Although I could never choose just one scripture as my favorite, the Sermon on the Mount, including Jesus’ words “…consider the lilies of the field” would certainly be included among my most loved sections in the New Testament. 

Mother Nature has a way of settling things, bouncing back from disaster, naturally unfolding according to proper heavenly pattern. The lilies about which Jesus spoke remind us to settle ourselves, seek for and follow patterns, and strive to be in harmony with the One who watches over all creation.

Sometimes, as I’m focusing in on preparation for a class, column or lesson, I’ll go to YouTube’s collection of Mormon Tabernacle hymns. This morning I enjoyed this one, it’s lyrics including verse from the New Testament’s book of Matthew:




The Savior’s perfect parables were suited to help his disciples seek first for the kingdom of God. While we are seeking, dealing with the ups and downs of daily life [and struggling to keep our balance], what a gift we have in reading Christ’s counsel directly!

In Matthew 6:30, Jesus asks, “Wherefore, if God so clothe the grass of the field, which to day is, and to morrow is cast into the oven, shall he not much more clothe you, O ye of little faith?”

I love the power of this scripture when I fret over “How will I…” or “What am I going to do about…” issues. Getting distracted, I lose focus of where my energies should be placed. Our value to Father in Heaven- our beauty and worth- are far above the lilies of field, which are arrayed in nature’s splendor. They neither toil nor spin, but their natural majesty is greater than all of Solomon’s worldly goods.  They fulfill the measure of their creation.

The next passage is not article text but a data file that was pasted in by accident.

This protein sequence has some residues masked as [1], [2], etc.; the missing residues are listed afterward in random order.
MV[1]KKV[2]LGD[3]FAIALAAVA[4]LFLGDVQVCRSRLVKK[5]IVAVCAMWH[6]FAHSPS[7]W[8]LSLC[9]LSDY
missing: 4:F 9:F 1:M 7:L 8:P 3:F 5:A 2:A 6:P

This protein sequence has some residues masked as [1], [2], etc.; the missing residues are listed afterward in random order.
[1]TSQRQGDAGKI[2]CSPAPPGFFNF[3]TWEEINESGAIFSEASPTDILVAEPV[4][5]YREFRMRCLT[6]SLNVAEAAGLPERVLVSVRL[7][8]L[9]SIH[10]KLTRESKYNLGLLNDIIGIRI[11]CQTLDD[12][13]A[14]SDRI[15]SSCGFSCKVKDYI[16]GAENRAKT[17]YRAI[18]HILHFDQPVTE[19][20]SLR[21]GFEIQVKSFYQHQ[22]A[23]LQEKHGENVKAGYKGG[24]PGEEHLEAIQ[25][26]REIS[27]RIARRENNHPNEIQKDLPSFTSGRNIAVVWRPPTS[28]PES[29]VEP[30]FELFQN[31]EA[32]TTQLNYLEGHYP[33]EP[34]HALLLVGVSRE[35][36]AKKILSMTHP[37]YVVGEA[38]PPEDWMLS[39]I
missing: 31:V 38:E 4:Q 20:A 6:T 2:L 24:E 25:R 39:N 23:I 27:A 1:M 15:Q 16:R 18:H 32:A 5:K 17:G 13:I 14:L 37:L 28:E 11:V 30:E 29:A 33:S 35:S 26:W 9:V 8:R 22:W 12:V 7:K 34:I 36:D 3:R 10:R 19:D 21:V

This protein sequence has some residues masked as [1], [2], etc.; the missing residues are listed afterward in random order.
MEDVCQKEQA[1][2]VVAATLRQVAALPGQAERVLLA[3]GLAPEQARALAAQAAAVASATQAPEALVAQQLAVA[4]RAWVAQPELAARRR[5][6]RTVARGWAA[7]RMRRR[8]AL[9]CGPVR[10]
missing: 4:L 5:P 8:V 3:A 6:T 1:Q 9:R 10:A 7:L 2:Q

What a good lesson. The things of this world will never, in any way, equal the beauty that is God-given. Jesus instructed that we seek to clothe ourselves in holy garments, full of truth and light, rather than accumulate the corruptible possessions of earth.  It is the counter measure to the strife and stress of ‘making it’ in this world, or keeping up with the Joneses. It’s also a lovely compensation if we should ever think ourselves less than our neighbor, simply because they possess more stuff, have a bigger bank account, are more popular, or have more of…. Anything of this earth!

Elder M. Russell Ballard gave great counsel when he said, “The ride through mortality can be smoother for us when we strive to stay in balance.  Our main goal should be to seek “for immortality and eternal life’ [Moses 1:39].  With this as our goal, why not eliminate from our lives the things that clamor for and consume our thoughts, feelings, and energies without contributing to our reaching that goal?” [Ensign, May 1987, p.16.]

It sounds like good advice to me. And it allows me to think of those lilies of the field – how they grow – and the beauty they bring. They do, indeed, ‘bloom where they’re planted.’  God’s watchful eye is upon them.  They beautify with their clothing of radiant nature, even though in time they will be hewn down in the field.

How much more will our Father tend to us. It’s a gift to keep ourselves focused on Christ, to deflect our notions of being immersed in the less important issues, and lose balance. The ‘here and now’ is no trade off for the long term goals. Those lilies of the field are a reminder for us to balance the disappointments with the times of rejoicing, and keep facing toward the Son.

What a kind and good reminder we’re given in Matthew. Now, I think I’ll watch the Choir’s rendition one more time – then go about my duties of the day. J

Vickey has taught Church Education System programs for 25 years, and has written books, hundreds of columns, & created hundreds of songs all with the intent of growing goodness and pointing people to Christ. Visit her website at